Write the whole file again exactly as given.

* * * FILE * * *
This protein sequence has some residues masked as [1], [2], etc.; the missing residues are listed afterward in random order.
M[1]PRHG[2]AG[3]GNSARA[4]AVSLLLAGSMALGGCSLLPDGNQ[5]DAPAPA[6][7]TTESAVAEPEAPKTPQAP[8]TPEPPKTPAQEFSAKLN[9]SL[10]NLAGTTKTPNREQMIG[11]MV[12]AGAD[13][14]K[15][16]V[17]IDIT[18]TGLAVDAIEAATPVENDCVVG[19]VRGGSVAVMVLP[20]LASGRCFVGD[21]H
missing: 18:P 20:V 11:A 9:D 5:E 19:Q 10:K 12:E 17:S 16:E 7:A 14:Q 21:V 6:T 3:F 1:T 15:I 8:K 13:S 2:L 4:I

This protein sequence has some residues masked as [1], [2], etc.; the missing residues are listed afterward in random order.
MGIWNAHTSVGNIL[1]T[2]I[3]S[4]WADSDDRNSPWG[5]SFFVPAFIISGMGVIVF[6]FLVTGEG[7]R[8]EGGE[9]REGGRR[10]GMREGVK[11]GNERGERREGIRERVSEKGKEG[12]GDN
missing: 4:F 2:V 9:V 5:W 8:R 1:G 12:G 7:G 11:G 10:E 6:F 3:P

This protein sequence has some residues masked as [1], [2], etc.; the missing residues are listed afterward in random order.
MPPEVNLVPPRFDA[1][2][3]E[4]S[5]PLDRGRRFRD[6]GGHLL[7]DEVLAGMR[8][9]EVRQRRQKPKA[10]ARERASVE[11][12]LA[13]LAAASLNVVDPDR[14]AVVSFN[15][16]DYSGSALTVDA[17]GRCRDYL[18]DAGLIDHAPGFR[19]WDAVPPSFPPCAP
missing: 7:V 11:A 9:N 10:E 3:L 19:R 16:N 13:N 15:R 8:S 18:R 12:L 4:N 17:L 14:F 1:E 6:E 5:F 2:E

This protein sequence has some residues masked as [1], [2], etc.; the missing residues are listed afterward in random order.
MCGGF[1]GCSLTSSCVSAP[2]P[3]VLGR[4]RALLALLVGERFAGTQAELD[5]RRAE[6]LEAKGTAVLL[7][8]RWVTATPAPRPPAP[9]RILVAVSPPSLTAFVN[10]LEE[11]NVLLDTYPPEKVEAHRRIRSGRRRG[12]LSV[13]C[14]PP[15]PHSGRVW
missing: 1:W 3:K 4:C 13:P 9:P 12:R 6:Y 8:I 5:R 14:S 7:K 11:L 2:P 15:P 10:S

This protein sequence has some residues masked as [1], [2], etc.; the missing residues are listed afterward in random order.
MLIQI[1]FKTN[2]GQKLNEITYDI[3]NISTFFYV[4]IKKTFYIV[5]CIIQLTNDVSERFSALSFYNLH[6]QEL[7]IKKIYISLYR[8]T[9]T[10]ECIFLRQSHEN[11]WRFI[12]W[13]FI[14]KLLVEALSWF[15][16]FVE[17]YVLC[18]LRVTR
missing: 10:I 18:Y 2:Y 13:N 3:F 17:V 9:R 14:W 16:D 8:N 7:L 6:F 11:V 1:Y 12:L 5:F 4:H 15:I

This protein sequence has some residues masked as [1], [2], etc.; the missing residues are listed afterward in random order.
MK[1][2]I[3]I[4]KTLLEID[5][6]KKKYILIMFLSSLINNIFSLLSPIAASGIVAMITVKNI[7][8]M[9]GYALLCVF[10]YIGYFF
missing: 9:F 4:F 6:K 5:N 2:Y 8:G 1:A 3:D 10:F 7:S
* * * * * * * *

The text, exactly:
This protein sequence has some residues masked as [1], [2], etc.; the missing residues are listed afterward in random order.
M[1]PRHG[2]AG[3]GNSARA[4]AVSLLLAGSMALGGCSLLPDGNQ[5]DAPAPA[6][7]TTESAVAEPEAPKTPQAP[8]TPEPPKTPAQEFSAKLN[9]SL[10]NLAGTTKTPNREQMIG[11]MV[12]AGAD[13][14]K[15][16]V[17]IDIT[18]TGLAVDAIEAATPVENDCVVG[19]VRGGSVAVMVLP[20]LASGRCFVGD[21]H
missing: 18:P 20:V 11:A 9:D 5:E 19:Q 10:K 12:E 17:S 16:E 7:A 14:Q 21:V 6:T 3:F 1:T 15:I 8:K 13:S 2:L 4:I

This protein sequence has some residues masked as [1], [2], etc.; the missing residues are listed afterward in random order.
MGIWNAHTSVGNIL[1]T[2]I[3]S[4]WADSDDRNSPWG[5]SFFVPAFIISGMGVIVF[6]FLVTGEG[7]R[8]EGGE[9]REGGRR[10]GMREGVK[11]GNERGERREGIRERVSEKGKEG[12]GDN
missing: 4:F 2:V 9:V 5:W 8:R 1:G 12:G 7:G 11:G 10:E 6:F 3:P

This protein sequence has some residues masked as [1], [2], etc.; the missing residues are listed afterward in random order.
MPPEVNLVPPRFDA[1][2][3]E[4]S[5]PLDRGRRFRD[6]GGHLL[7]DEVLAGMR[8][9]EVRQRRQKPKA[10]ARERASVE[11][12]LA[13]LAAASLNVVDPDR[14]AVVSFN[15][16]DYSGSALTVDA[17]GRCRDYL[18]DAGLIDHAPGFR[19]WDAVPPSFPPCAP
missing: 7:V 11:A 9:N 10:E 3:L 19:R 16:N 13:N 15:R 8:S 18:R 12:L 4:N 17:L 14:F 1:E 6:E 5:F 2:E

This protein sequence has some residues masked as [1], [2], etc.; the missing residues are listed afterward in random order.
MCGGF[1]GCSLTSSCVSAP[2]P[3]VLGR[4]RALLALLVGERFAGTQAELD[5]RRAE[6]LEAKGTAVLL[7][8]RWVTATPAPRPPAP[9]RILVAVSPPSLTAFVN[10]LEE[11]NVLLDTYPPEKVEAHRRIRSGRRRG[12]LSV[13]C[14]PP[15]PHSGRVW
missing: 1:W 3:K 4:C 13:P 9:P 12:R 6:Y 8:I 5:R 14:S 7:K 11:L 2:P 15:P 10:S

This protein sequence has some residues masked as [1], [2], etc.; the missing residues are listed afterward in random order.
MLIQI[1]FKTN[2]GQKLNEITYDI[3]NISTFFYV[4]IKKTFYIV[5]CIIQLTNDVSERFSALSFYNLH[6]QEL[7]IKKIYISLYR[8]T[9]T[10]ECIFLRQSHEN[11]WRFI[12]W[13]FI[14]KLLVEALSWF[15][16]FVE[17]YVLC[18]LRVTR
missing: 10:I 18:Y 2:Y 13:N 3:F 17:V 9:R 14:W 16:D 8:N 7:L 6:F 11:V 1:Y 12:L 5:F 4:H 15:I

This protein sequence has some residues masked as [1], [2], etc.; the missing residues are listed afterward in random order.
MK[1][2]I[3]I[4]KTLLEID[5][6]KKKYILIMFLSSLINNIFSLLSPIAASGIVAMITVKNI[7][8]M[9]GYALLCVF[10]YIGYFF
missing: 9:F 4:F 6:K 5:N 2:Y 8:G 1:A 3:D 10:F 7:S